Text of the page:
Mr. Steneck affirmed this and said that he did not feel the Program Director “should be out there on his hands and knees doing this; I think it’s demeaning.” He proposed that, for next year, the honorarium be announced over the internet so that someone else be given the opportunity to earn $300.
Street Artist William Clark stated that street artists pay sales tax, part of which goes to the City and County fund. Therefore, it was “outrageous” for the Department of Public Works to charge the street artists for doing a not-too-difficult job. He wanted to see something from the City saying that the Department of Public Works has the legal authority to charge the Street Artists Program, while the street artists ordinance mandates DPW to paint the spaces.
Street Artist Robert Clark stated that the law is explicit: it mandates that the Department of Public Works do the job; it does not mandate that it charge for it. With regard to the honorarium issue, he stated that his brother and he were under the assumption that the Department of Public Works was painting the spaces, but only now he found out that the Program was hiring a street artist to do this job and earn $300. In the past, Mr. Clark said, his brother and he had been able to obtain over $100,000 for the Street Artists Program but never received an honorarium or “never even received a thank you from anybody for doing it, but the least the Art Commission could have done” was “to ask my brother and me if we want to do” the job “because I’ve spent thousands of dollars of my own money to help this program over the years; it would be a way for me personally to get some of my money back.”
Mr. Clark went on to say that he sent an e-mail to the Arts Commission stating that he was willing to do the job “cheaper” for $200 plus cost. He added that if the artists have to paint the spaces themselves, a notice should be sent to everyone in the Program inviting artists to sign up for a lottery to select the one person to do the job.
Commissioner Cuellar confirmed with Mr. Clark that he was speaking against the motion.
Upon closure of public comment, Commissioner Melania moved approval of an honorarium payment of $300 plus cost of paint to Mario Hernandez for assisting Program Director in painting permanent spaces and temporary winter holiday spaces in the Downtown area; the motion was seconded by Commissioner Cuellar and unanimously approved.
- Street Artists Program Director’s Report.
Winter Holiday Spaces in the Downtown Area and Harvey Milk Plaza. Program Director Lazar reported that he had drafted and submitted legislation to the Board of Supervisors for additional, temporary winter holiday spaces; it will be assigned to the Land Use Committee for hearing. He contacted the office of the chair of the Committee, Supervisor Sophie Maxwell, to request that the legislation be heard as soon as possible, as the spaces would be scheduled to commence November 15, 2007. The Supervisor’s staff agreed to calendar the item for October 22, 2007. At the same time, the Program Director informed the representatives of the Merchants of Upper Market and Castro about the proposed temporary spaces at Harvey Milk Plaza. The organization endorsed the proposal, and the Program Director forwarded its e-mailed endorsement to Supervisor Bevan Dufty, who then expressed that he wished to sponsor the legislation.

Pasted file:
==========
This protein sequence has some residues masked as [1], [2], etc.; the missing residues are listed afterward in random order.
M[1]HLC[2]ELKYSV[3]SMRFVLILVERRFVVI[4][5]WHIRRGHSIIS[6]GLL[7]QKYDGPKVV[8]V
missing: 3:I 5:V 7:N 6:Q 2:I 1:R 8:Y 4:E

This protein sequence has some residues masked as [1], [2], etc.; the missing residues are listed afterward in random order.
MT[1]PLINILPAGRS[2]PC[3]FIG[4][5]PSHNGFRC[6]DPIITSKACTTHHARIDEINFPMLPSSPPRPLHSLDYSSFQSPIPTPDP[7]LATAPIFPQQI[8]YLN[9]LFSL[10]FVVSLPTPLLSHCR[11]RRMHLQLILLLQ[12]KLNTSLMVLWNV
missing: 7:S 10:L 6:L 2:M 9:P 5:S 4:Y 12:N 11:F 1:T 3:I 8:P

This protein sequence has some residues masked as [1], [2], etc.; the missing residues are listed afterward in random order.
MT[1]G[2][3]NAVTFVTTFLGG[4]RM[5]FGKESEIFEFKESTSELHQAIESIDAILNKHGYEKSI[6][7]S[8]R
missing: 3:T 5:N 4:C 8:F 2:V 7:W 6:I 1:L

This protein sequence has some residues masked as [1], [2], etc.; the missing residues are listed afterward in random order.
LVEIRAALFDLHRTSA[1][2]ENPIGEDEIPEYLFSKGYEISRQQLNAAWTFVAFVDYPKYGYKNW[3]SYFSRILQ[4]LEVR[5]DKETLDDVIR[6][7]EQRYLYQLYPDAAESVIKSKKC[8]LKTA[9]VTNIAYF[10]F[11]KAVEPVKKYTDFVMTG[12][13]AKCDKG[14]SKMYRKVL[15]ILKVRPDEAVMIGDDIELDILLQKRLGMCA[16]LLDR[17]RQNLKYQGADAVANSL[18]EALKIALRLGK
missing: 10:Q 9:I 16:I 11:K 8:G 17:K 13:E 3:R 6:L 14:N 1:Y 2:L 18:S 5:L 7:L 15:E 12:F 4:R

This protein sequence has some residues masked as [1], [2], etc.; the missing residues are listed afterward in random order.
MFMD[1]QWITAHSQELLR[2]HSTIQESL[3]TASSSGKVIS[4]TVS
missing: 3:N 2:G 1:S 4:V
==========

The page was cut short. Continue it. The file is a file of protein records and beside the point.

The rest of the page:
The Program Director went on to report that on October 15, 2007, he will be attending a meeting of the Department of Parking and Traffic, the Police Department, the Union Square Association, the Union Square Business Improvement District, and other merchant representatives to discuss preparations for traffic, public safety, security, publicity, and events during the holiday season in the Union Square/Yerba Buena area.
Filing of Appeal. Manuel Loli, whose certificate was revoked last August, has filed an appeal with the Board of Appeals to overrule the revocation. Mr. Loli’s certificate expired in September; he submitted a fee for its renewal, whereupon the Program Director mailed the fee back to Mr. Loli with a statement refusing to renew his certificate.
Board of Equalization Seller’s (Resale) Permits. The Program Director reported on the current controversy among the artists over the Board of Equalization’s website disclosing the artists’ addresses. Mr. Lazar wrote to the City Attorney requesting guidance in the matter. The City Attorney’s office affirmed the Program Director’s understanding that Seller’s Permit numbers were public information which the Program office, if requested, is obliged to disclose, regardless of whether the Board of Equalization publishes the artists’ addresses. With regard to this issue, Mr. Lazar now stated his own personal recommendation: that the artists telephone or write to the Board of Equalization to express their concerns and request that the publishing of addresses cease.
Under public comment, Street Artist Michael Addario stated that the disclosure of the artists’ Seller’s Permit numbers was defeating the Program’s policy of not disclosing the artists’ addresses.
Street Artist William Clark stated that he wanted to make it clear that the state law requires businesses to list their addresses and that the public, when entering a business’s premises, is entitled to see the business’s Board of Equalization number. Mr. Clark went on to say that at the present time, some street artists were entering the lotteries for spaces without possessing valid Seller’s Permits, and that he has requested the Program Director to notify those persons that they cannot participate in the lottery until they obtain valid Seller’s Permits.